I wanted to do something special for this Veteran's Day in honor of my Father, a Captain in the US Air Force. In doing so, I tried to find out what happened during the late 1950s that caused my father and others to go on "military maneuvers" to Goose Bay Labrador (Canada). So, I started surfing to see what I could find out.
Although I didn't find what I was looking for, I did learn some interesting facts about the "goings on" at the Chennault Air Force Base in Lake Charles, Louisiana where we were stationed .
Chennault Air Force Base was part of the Strategic Air Command. For many years SAC’s motto proclaimed, “Peace is Our Profession” and is considered by many the silent force that won the Cold War without a shot being fired.
The men of SAC had to endure the day-to-day experience of actually fighting the Cold War, the only war ever won without a shot being fired, but one that changed the world. Their achievement is without parallel in human history, but it has not been properly recognized.
I learned that there were two Wings of the Chennault Base: the 44th Bombardment Wing and the 68th Bombardment Wing. The 44th Bombardment Wing was activated at Chennault in 1951 to train B-29 crews for combat duty in Korea using TB-29 Superfortresses. From October 1951 to May 1952, the 44th trained all elements of the 68th Strategic Reconnaissance Wing. By August 1952, the wing became a first-line strategic bombardment wing and by April 1953 air refueling missions were added. The Wing was discontinued and in 1961 it re-emerged as the 44th Strategic Missile Wing located at Ellsworth AFB in South Dakota.
The 68th Bombardment Wing, activated in October 1951 at received its initial cadre of 16 personnel from the 44th Bombardment Wing and began training as a Reconnaissance Wing. It conducted strategic bombardment training from May 1954 to June 1963 and air refueling operations from May 1954 to September 1957. It was deployed at RAF Fairford in the United Kingdom from June 14 to August 7, 1954 and at RAF Brize Norton, England from Sept 27, 1957 to January 8,1958. A fourth B-47 squadron, the 657th, was added on 1 December 1958. The 68th moved without personnel or equipment to North Carolina on April 15, 1963, where it replaced the 4241st Strategic Wing at Seymour Johnson AFB and was equipped with B-52 Stratofortresses.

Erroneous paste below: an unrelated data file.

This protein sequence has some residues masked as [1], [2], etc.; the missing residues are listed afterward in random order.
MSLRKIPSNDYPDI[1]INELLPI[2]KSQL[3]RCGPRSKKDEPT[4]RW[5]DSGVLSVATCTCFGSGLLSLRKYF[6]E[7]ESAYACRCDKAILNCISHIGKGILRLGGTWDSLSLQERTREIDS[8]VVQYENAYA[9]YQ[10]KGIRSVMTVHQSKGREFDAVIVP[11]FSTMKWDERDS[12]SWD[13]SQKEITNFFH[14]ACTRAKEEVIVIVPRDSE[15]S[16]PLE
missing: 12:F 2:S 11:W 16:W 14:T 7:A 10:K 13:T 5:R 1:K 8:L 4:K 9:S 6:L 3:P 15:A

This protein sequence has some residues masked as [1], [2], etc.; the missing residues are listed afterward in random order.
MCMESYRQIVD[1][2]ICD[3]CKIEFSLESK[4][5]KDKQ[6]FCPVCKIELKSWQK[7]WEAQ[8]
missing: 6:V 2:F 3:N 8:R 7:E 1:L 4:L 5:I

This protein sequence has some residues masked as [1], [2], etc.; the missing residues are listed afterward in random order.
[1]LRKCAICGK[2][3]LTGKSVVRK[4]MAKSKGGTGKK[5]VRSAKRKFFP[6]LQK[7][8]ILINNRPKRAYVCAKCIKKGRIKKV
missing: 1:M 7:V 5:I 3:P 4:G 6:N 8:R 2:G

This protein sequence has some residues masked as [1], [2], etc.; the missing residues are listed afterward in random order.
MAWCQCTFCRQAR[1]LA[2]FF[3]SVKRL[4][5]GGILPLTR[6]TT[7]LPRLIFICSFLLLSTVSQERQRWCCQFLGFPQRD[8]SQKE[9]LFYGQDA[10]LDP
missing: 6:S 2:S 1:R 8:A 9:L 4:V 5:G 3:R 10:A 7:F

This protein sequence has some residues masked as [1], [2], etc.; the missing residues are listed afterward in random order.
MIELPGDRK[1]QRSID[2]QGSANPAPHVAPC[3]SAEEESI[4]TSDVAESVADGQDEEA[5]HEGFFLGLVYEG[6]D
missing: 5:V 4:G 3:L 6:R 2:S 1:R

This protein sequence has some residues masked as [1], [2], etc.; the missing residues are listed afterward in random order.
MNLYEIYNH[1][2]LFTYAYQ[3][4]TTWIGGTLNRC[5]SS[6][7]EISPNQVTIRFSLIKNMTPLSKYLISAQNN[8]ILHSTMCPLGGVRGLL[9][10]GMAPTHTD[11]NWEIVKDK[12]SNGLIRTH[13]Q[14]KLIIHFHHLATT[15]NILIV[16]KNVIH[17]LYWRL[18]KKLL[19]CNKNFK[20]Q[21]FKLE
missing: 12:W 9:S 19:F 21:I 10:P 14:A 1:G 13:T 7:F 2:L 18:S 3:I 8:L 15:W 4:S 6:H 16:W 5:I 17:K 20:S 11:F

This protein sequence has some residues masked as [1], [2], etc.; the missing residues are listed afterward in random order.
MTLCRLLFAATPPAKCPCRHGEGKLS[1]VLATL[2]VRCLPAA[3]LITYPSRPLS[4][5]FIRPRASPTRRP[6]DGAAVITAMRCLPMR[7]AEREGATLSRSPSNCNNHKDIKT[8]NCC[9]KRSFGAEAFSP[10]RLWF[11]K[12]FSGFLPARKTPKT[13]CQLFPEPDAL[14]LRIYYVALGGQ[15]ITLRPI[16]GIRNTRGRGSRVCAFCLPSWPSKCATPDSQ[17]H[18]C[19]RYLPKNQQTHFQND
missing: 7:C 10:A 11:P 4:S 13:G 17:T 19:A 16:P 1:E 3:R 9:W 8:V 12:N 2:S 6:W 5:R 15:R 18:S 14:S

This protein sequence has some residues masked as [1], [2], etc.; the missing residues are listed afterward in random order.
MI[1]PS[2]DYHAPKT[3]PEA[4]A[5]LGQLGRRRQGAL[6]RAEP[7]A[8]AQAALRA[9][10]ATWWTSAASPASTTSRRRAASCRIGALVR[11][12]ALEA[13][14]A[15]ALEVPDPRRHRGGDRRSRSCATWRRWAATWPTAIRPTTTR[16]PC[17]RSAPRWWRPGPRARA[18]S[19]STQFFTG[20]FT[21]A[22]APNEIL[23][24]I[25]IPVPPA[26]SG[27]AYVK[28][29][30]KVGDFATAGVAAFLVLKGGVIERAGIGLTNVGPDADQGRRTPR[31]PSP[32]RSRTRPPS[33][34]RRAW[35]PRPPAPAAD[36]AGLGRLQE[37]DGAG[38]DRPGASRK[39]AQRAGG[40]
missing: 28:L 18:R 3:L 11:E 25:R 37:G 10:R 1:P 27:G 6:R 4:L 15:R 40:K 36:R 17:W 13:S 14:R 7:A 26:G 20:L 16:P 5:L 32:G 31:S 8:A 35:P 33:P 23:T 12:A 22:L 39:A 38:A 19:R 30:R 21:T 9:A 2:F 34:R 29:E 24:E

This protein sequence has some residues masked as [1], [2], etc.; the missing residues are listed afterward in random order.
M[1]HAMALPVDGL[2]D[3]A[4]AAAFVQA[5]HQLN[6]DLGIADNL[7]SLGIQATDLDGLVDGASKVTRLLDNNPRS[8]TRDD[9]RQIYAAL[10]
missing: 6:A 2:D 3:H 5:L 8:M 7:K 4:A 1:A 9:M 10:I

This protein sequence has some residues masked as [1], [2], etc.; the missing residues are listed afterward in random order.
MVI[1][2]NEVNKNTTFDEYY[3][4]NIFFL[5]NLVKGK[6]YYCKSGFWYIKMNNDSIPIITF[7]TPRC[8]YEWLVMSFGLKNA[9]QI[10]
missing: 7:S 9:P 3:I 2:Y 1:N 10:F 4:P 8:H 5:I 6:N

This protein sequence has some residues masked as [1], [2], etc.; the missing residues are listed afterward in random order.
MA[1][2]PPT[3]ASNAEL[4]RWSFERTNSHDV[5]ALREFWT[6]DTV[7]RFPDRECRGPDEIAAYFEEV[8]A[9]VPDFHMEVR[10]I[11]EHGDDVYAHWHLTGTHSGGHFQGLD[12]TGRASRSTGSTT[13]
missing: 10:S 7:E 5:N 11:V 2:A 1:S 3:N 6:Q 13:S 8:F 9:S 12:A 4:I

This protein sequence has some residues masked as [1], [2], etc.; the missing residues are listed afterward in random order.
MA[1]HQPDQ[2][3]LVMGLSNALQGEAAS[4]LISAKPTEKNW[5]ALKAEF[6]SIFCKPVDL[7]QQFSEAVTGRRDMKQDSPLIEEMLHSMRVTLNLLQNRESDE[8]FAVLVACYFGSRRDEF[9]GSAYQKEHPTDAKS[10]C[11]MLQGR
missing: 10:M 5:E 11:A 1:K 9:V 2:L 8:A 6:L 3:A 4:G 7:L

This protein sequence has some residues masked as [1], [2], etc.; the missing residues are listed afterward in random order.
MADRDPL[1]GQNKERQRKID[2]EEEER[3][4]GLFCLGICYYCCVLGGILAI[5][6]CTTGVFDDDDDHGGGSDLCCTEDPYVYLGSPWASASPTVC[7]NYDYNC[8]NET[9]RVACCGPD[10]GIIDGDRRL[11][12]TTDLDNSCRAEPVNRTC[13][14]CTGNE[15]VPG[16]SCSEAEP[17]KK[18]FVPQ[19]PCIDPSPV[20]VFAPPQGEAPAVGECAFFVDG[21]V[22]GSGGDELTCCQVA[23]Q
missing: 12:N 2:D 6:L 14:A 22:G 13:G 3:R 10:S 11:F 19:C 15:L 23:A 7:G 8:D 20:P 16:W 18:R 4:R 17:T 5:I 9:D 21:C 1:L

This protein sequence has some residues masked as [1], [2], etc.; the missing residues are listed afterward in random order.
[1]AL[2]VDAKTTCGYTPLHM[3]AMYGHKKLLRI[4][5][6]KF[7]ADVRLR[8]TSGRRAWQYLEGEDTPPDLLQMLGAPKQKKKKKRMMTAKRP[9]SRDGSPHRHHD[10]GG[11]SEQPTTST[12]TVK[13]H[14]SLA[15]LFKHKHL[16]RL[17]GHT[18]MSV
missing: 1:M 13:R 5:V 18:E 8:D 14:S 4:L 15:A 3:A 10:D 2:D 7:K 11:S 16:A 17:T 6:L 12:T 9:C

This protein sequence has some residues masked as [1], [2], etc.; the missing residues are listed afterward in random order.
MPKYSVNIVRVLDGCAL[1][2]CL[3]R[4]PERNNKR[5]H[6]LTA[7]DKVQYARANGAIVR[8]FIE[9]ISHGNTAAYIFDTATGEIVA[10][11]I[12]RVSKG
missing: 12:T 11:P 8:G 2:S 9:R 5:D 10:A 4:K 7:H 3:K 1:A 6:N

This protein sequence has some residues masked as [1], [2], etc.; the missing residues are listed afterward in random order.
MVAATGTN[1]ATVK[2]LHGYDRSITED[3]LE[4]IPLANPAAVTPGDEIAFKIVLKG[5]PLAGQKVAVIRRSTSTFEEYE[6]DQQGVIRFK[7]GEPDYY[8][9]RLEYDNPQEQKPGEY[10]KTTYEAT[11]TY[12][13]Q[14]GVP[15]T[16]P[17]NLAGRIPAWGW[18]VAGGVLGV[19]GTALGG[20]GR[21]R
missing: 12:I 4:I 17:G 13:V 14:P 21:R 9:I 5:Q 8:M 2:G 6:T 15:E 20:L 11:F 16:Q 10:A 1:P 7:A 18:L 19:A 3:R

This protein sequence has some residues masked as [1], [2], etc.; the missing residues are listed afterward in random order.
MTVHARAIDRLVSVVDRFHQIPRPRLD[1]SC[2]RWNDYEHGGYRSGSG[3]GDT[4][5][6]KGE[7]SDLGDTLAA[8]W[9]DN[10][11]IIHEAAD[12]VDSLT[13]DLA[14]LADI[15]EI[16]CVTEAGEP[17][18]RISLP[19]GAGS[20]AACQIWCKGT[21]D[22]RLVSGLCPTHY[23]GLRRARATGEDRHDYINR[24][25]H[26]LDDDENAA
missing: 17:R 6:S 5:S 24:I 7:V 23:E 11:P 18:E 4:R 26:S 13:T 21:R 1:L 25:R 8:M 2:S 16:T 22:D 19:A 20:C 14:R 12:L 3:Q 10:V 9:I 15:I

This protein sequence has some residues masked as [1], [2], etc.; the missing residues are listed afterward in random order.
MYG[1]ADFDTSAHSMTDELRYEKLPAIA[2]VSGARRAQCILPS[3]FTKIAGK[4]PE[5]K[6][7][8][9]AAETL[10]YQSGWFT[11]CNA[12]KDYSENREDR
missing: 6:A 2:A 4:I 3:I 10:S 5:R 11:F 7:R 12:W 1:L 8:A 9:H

Now, I don't know what part my Daddy played in all of this, but I sure know that I had no idea - no idea at all - about the significance of this Air Force Base and its impact on the Korean and Cold Wars. I also know that he never, ever talked about those "maneuvers" in Goose Bay that occurred when I was about 3 or 4. He never talked about the 2 men who came by the house dressed in full uniform when I was about 9. And when he died, his death certificate said that he was a veteran of the Korean War and that he had been promoted to Captain upon his death. I thought it was a mistake of the military or some other misfortune that often results when divorce or estrangement occurs.
You know, I pretty full right now cause I just had no idea - until writing this post - just how important my Daddy's service to the Country may have been. I just thought he went into the "Service" because he was in Air Force ROTC in college and that's what Black men did back then.
Daddy! You never told me that you were a member of "the silent force that won the Cold War without a shot being fired". Now, how proud am I today? Very!
To All of our Veterens - past, present, and future - please accept this Sojourner's Salute and a Very Much Obliged for all you have or will give in the Service of Our Country. Much Obliged! Very Much Obliged!
...God Bless Our Troops and Bring Them Home!
Photo: Chennault Air Force Base
Obliged to you for hearing me,
and now old SjP ain't got nothin' more to say...
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